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Transliterate Surah Falaq and Strengthen Your Faith Today!

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Surah Falaq, also known as “The Daybreak” in English, is the 113th chapter (Surah) of the Holy Quran. This short yet profound Surah holds immense spiritual significance in Islam.

Surah Falaq consists of just five verses, making it one of the shorter chapters of the Quran. It is often recited in daily prayers and during times of seeking protection from harm and evil.

Transliteration of Surah Falaq


1. Qul a’oodhu birabbil-falaq

2. Min sharri ma khalaq

3. Wa min sharri ghasiqin itha waqab

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4. Wa min sharri an-naffathati fil ‘uqad

5. Wa min sharri hasidin izha hasad

Translation of Surah Falaq

With the name of Allah, the All-Merciful, the Very-Merciful.

  • Declare, “I seek refuge with the Lord of the Dawn.”
  • From the evil that He has made;
  • And from the evil that the darkening (night) brings with it (or the moon when it sets or goes away).
  • And from the evil of witchcraft as they blow in the knot
  • And from the evil of the envier when he envies

Understanding the Verses of Surah Falaq

Now, let’s delve deeper into the meaning and significance of each verse within Surah Falaq:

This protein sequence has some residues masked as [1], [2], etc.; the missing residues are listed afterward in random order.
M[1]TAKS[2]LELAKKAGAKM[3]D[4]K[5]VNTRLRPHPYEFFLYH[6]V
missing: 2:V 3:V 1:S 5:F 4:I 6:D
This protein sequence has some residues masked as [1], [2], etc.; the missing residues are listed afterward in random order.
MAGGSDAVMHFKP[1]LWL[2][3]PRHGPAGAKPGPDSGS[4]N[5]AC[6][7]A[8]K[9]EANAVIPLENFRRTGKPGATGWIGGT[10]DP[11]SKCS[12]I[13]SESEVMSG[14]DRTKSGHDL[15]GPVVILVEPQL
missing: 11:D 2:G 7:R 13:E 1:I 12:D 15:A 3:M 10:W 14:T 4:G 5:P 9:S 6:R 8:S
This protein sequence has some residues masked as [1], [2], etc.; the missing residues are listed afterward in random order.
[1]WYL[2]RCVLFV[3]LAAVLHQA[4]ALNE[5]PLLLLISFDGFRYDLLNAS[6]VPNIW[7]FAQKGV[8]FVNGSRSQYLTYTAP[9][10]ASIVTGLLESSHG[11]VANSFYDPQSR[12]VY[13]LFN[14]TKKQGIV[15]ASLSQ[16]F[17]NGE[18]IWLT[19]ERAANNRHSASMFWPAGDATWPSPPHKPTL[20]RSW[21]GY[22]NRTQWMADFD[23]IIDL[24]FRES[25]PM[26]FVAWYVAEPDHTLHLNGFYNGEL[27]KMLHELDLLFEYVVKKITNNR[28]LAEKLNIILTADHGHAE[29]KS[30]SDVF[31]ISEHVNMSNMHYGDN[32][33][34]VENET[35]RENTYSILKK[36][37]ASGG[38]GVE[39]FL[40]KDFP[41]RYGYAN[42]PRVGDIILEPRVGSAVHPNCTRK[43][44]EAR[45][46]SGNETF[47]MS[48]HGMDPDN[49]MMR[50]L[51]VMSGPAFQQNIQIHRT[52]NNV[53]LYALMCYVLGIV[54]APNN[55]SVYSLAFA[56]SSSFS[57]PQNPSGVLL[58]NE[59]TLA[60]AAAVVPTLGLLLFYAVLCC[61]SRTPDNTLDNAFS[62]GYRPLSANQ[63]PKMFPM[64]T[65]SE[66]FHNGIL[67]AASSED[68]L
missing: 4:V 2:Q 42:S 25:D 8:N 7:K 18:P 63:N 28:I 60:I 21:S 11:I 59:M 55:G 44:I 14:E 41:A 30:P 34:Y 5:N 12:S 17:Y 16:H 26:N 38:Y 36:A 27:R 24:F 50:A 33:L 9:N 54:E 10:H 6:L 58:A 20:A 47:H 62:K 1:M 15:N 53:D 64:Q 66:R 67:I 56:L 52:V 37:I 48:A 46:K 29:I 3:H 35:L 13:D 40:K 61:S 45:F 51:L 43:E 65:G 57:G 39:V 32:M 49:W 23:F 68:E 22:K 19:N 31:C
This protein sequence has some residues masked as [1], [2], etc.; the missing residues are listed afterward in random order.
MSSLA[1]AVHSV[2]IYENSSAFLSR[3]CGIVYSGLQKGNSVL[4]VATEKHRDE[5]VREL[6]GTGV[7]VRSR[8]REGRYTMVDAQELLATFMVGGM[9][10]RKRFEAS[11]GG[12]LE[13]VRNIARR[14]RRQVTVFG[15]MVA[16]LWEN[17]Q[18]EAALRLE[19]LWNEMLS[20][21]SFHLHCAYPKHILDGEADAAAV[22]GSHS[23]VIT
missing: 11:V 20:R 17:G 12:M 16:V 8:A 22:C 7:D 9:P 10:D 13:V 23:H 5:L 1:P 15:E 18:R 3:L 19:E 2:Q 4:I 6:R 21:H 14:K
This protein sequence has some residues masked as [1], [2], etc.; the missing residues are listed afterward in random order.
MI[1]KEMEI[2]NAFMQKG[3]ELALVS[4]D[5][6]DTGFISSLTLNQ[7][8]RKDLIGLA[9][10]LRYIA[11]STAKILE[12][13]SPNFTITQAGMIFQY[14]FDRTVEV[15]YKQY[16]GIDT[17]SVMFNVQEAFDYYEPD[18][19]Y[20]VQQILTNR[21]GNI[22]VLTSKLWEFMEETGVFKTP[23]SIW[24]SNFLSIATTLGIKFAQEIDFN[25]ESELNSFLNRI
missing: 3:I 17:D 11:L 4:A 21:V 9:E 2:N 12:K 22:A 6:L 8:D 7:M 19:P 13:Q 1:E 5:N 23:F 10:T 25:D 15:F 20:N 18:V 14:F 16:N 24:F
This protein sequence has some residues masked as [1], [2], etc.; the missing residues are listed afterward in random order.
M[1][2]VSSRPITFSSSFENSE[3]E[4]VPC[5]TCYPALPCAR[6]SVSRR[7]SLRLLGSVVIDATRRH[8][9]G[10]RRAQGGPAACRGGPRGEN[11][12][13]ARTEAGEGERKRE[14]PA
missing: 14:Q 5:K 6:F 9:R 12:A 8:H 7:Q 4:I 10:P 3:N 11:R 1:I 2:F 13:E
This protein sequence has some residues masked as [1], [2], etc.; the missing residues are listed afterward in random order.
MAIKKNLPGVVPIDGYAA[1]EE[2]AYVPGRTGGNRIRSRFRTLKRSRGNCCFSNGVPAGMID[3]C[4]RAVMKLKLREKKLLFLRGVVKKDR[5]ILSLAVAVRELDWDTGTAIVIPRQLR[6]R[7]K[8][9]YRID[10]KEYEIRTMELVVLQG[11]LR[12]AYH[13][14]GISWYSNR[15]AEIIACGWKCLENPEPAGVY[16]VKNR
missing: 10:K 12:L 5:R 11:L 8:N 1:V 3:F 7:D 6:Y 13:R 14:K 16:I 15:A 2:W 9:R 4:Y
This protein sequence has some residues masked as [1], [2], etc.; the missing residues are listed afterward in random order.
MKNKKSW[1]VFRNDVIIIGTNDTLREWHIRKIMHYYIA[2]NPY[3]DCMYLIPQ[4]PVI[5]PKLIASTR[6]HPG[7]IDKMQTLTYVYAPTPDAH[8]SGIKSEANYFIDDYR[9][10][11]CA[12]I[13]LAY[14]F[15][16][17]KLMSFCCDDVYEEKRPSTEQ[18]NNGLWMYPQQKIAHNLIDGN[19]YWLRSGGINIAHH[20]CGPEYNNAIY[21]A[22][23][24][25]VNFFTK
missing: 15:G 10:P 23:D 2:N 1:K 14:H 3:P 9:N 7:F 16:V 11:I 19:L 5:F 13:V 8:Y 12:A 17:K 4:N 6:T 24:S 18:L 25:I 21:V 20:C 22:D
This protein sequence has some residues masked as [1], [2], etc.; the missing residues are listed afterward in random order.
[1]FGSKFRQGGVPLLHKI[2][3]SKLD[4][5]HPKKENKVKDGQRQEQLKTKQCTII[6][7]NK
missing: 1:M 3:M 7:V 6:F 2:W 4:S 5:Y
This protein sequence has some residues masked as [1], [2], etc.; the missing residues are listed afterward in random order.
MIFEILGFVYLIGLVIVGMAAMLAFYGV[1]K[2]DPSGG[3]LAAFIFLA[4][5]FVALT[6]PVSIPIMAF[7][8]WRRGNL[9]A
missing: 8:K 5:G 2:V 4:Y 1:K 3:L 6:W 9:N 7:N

Verse 1: Qul a’oodhu birabbil-falaq

This opening verse begins with the Arabic phrase “Qul a’oodhu birabbil-falaq,” which translates to “Say, ‘I seek refuge in the Lord of daybreak.'” Believers are instructed to declare their seeking of refuge in the Creator, specifically in the context of daybreak. 

Daybreak represents a new beginning, a fresh start, and the dispelling of darkness. By seeking refuge in the Lord of daybreak, individuals acknowledge their dependence on God’s protection from the uncertainties and challenges that each new day may bring. 

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It is a profound reminder of our need for divine guidance and safeguarding in our daily lives.

Verse 2: Min sharri ma khalaq

The second verse, “Min sharri ma khalaq,” translates to “From the evil of what He has created.” This verse underscores the belief that all creation belongs to God, and He alone has the power to create and sustain. By seeking refuge from the evil of what God has created, individuals express their reliance on Him to protect them from harm, misfortune, and malevolent forces.

It reminds believers to view all aspects of creation, even those that may seem harmful or challenging, as ultimately under God’s control.

Verse 3: Wa min sharri ghasiqin itha waqab

In the third verse, “Wa min sharri ghasiqin itha waqab,” believers seek protection “From the evil of the darkness when it settles.” This verse alludes to the vulnerability that often accompanies darkness and the unknown. It serves as a reminder to seek God’s refuge from the perils that may arise during the night or from circumstances enveloped in obscurity. By invoking protection from the darkness when it settles, individuals express their trust in God’s ability to guide them through life’s darkest moments.

Verse 4: Wa min sharri an-naffathati fil ‘uqad

Verse four, “Wa min sharri an-naffathati fil ‘uqad,” seeks refuge “From the evil of those who blow on knots.” This verse addresses the practice of blowing on knots, which has historically been associated with sorcery or harmful intentions.